The High Court has issued guidance on how to serve late witness statements in certain circumstances without falling foul of the Mitchell ruling, after refusing relief from sanction when a party tried to do just that on the first day of trial.
Mr Justice Turner said the court should anticipate where there is a realistic possibility of “evidential developments” between the date of serving witness statements and the trial.
Karbhari & Anor v Ahmed  EWHC 4042 (QB)  involved a claim for the repayment of monies allegedly advanced to the defendant.
The trial, estimated to last seven days, started on 12 December, but on the first morning the defendant said he would be applying to amend the defence and adduce a supplementary witness statement.
He said his original statement was incomplete because he was trying to protect people who might get into trouble in connection with money laundering, but “now that it is clear to me that the trial is going to go ahead, I have decided that I must tell the whole story”.
Turner J argued that where statements are not served by the date ordered by the court, the party in default must persuade the court to grant relief under rule 3.9 if they want to obtain the court’s permission to adduce them under CPR 32.10.
Applying Mitchell, he refused relief, saying the defendant’s breach was “far from trivial” given the timing and that the supplementary witness statement “sought to introduce wholly new (and inconsistent) material to the case as originally presented”.
He continued: “As to the issue of ‘good reason’, I am entirely satisfied that no good reason has been made out. Money laundering is a serious criminal offence. Omitting until the very last moment large volumes of evidence in order to protect those guilty of this offence on the unwarranted assumption that the case might not come to trial is a thoroughly bad reason.”
The judge also made reference to the wider interests of justice, saying: “Court time is a scarce and valuable commodity which should be fairly distributed between all litigants and extra tranches of which ought not readily to be dispensed to those in serious default whose very failures have wasted such reasonable time as has already been allocated to them.”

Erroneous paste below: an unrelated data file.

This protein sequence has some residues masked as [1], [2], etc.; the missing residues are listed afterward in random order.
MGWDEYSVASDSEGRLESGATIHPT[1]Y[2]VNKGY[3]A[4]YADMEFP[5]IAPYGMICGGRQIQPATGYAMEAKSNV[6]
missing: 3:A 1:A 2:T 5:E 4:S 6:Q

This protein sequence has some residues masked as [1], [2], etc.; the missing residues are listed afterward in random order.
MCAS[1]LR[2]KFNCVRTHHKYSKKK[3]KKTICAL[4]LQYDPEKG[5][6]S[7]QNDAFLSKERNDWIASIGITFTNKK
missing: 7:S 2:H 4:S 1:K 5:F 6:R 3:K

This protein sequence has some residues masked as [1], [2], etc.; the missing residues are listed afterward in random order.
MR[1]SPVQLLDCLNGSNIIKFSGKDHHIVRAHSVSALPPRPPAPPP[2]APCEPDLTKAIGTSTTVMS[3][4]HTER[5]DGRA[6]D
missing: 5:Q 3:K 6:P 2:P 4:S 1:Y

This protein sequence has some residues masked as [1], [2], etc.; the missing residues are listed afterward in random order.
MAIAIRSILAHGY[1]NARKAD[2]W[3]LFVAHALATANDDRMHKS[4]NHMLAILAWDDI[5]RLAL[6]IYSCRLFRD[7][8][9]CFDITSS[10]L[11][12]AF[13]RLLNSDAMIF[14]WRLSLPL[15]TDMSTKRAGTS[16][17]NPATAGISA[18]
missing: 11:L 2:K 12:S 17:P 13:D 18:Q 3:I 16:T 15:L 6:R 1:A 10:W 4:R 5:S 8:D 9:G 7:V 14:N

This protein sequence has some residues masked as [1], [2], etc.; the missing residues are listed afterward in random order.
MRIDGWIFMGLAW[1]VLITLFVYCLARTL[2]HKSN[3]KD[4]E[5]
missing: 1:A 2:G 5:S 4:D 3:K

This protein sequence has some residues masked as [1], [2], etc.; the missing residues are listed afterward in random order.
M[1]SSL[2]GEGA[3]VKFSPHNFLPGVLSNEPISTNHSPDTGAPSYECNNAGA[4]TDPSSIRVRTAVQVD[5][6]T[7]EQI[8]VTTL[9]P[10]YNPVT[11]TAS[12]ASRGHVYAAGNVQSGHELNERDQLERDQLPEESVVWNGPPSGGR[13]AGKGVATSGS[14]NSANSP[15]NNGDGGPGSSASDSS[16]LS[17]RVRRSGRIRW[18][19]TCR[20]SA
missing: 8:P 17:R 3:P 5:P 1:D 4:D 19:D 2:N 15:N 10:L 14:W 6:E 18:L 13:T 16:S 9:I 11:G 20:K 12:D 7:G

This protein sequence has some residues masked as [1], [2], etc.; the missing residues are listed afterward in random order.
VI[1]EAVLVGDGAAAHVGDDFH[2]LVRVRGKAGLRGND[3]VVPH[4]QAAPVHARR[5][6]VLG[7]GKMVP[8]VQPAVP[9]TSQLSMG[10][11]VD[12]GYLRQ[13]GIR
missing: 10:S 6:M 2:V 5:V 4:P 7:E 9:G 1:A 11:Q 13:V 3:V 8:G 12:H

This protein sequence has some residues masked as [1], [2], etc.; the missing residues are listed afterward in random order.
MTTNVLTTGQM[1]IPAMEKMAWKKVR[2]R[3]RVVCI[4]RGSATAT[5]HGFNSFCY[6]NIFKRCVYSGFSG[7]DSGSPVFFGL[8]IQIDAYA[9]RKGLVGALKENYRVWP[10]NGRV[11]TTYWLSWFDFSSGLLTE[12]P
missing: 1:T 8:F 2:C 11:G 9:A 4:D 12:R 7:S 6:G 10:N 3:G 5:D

For the avoidance of doubt, Turner J said he would have exercised his discretion not to allow service of the statement under CPR 32.10 even if he was wrong about the direct application of CPR 3.9. In the circumstances he struck out the defence and gave judgment for the claimants.
But he went on to sound “a note of caution” about the late service of witness statements generally.
The judge said: “There will be other cases in which there are evidential developments which postdate the time at which earlier witness statements have been served. It is, by way of example only, by no means unusual in personal injury cases for updated witness statements to be served in order to cover a claimant's progress over the period since the original witness statements were served.”
He said this situation fell within the approach of the Court of Appeal in Mitchell, when it ruled that “later developments in the course of the litigation process are likely to be a good reason if they show that the period for compliance originally imposed was unreasonable, although the period seemed to be reasonable at the time and could not realistically have been the subject of an appeal”.
Turner J continued: “In cases in which there is a realistic possibility that there will be evidential developments between the date upon which witness statements are to be served and the trial date this ought to be anticipated in the orders of the court.
“In such cases, the wisest course would be to seek to persuade the court to make two orders relating to the service of witness statements. The first would provide for a date which would give a realistic opportunity for all sides to comply with respect to matters which have arisen beforehand.
“A later backstop date could be ordered for the service of supplementary statements limited in content to matters which occurred, or were reasonably discoverable, only after the first date. This would have the advantage of obviating the need for further applications to the court and of giving the court the opportunity to exercise proportionate case management discipline in advance.
“In this way, in the vast majority of cases the unanticipated last minute service of witness statements should become a thing of the past. I would expect the same to apply to expert reports.”